Seasonal affective disorder (SAD) is often associated with fall and winter. It is considered a form of depression that impacts energy levels and mood. SAD affects 3% of the world population, with most cases occurring in countries with brutal winters and decreased natural light. Cities located on or near Lake Michigan, such as Chicago, Lake Forest, and Des Plaines, IL, are known for their harsh winters that can keep people indoors.
Because a decrease in sunlight can disrupt circadian rhythms, researchers attribute the seasonal affective disorder to hormonal changes that influence mood. However, social and environmental factors also contribute to the disorder's intensity. Cold temperatures and poor travel conditions can isolate people, keeping them away from family and friends.
Is Seasonal Affective Disorder or SAD Age-Related?
Although SAD affects people of all ages, individuals over 65 have an increased likelihood of experiencing seasonal depression. Several factors contribute to the increase:
- Isolation. Seniors lacking mobility or experiencing health issues may have limited opportunities to socialize. The lack of human interaction can contribute to feelings of depression. Isolation is only exacerbated by winters that make travel difficult.
- Inclement Weather. Winters not only make travel difficult, but they can also make outdoor activities hazardous. Snow-packed sidewalks can be slippery. Icy steps are hard to navigate. As a result, many seniors spend more time indoors.
- Vitamin D Deficiency. Sunlight is our main source of Vitamin D. When the amount of daylight decreases, so does our Vitamin D source. Aging decreases our ability to maintain healthy levels of Vitamin D. Since Vitamin D helps regulate energy levels and mood, a deficiency can lead to depression.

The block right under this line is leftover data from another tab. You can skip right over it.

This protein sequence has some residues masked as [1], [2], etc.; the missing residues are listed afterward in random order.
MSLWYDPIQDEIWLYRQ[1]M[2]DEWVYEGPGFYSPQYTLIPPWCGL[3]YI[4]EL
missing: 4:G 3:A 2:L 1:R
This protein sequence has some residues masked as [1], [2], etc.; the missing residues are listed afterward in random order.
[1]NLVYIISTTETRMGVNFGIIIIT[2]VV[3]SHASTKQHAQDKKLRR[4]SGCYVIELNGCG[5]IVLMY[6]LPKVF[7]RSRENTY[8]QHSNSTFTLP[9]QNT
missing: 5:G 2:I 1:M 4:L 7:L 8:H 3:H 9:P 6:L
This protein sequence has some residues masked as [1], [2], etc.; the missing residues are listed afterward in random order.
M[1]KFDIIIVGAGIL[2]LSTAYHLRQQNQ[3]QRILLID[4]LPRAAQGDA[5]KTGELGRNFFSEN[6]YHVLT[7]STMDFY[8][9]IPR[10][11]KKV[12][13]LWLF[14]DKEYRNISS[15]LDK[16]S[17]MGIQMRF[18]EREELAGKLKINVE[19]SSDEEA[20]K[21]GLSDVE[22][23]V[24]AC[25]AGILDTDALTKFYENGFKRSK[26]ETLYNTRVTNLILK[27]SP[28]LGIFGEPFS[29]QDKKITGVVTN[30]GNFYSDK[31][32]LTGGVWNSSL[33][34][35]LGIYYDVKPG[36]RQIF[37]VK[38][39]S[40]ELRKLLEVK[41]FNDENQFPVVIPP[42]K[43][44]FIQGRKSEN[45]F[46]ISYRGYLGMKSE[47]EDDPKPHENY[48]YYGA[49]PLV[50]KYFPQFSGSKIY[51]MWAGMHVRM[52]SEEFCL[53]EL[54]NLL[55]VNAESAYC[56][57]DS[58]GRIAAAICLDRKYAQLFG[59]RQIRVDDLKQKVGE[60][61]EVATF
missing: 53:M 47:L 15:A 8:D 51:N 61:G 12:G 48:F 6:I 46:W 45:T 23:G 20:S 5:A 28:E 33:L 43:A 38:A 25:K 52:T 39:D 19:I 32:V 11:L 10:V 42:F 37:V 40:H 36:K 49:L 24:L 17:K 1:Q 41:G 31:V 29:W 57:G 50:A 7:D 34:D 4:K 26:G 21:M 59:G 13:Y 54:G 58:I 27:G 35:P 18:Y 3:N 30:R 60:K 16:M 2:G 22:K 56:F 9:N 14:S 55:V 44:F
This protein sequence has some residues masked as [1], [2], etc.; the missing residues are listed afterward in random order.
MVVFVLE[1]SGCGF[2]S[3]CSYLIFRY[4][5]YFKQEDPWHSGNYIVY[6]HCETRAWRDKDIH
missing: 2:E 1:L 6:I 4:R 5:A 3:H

To minimize SAD's impact, people should consider possible lifestyle changes to reduce isolation and eliminate Vitamin D deficiency.
Does SAD Impact Alzheimer's?
Depression reduces cognitive ability in people of all ages. Significant research has shown the impact in younger adults, but only recently has the impact been measured in the senior population. Researchers found a significant association between seasonal depression and cognitive abilities. The study suggested therapies for cognition improvement be increased in late fall and into early spring when symptoms are more pronounced.
For those suffering from Alzheimer's, depression may complicate treatment because they share many of the same symptoms, such as:
- Crying easily
- Becoming restless or irritable
- Having difficulty focusing
- Slowing down
- Sleeping too much or not enough
To help minimize SAD's impact on those suffering from Alzheimer's, consider the following:
- Be positive. Always praise their efforts.
- Avoid overstimulation. Regulate activities to minimize loud noises or disruptive behaviors.
- Let them help. Provide tasks that they can complete successfully.
- Create a comfortable environment. Ensure their surroundings are welcoming.
Senior Helpers of Des Plaines provides senior in-home care. Whether you or your loved one lives in Lake Forest or Des Plaines, we can help create a positive environment to minimize the impact of seasonal affective disorder. With shortening days, seniors may benefit from home care that can brighten their surroundings, help with mobility, and create a positive environment for weathering the harsh Chicago winters. Contact us today.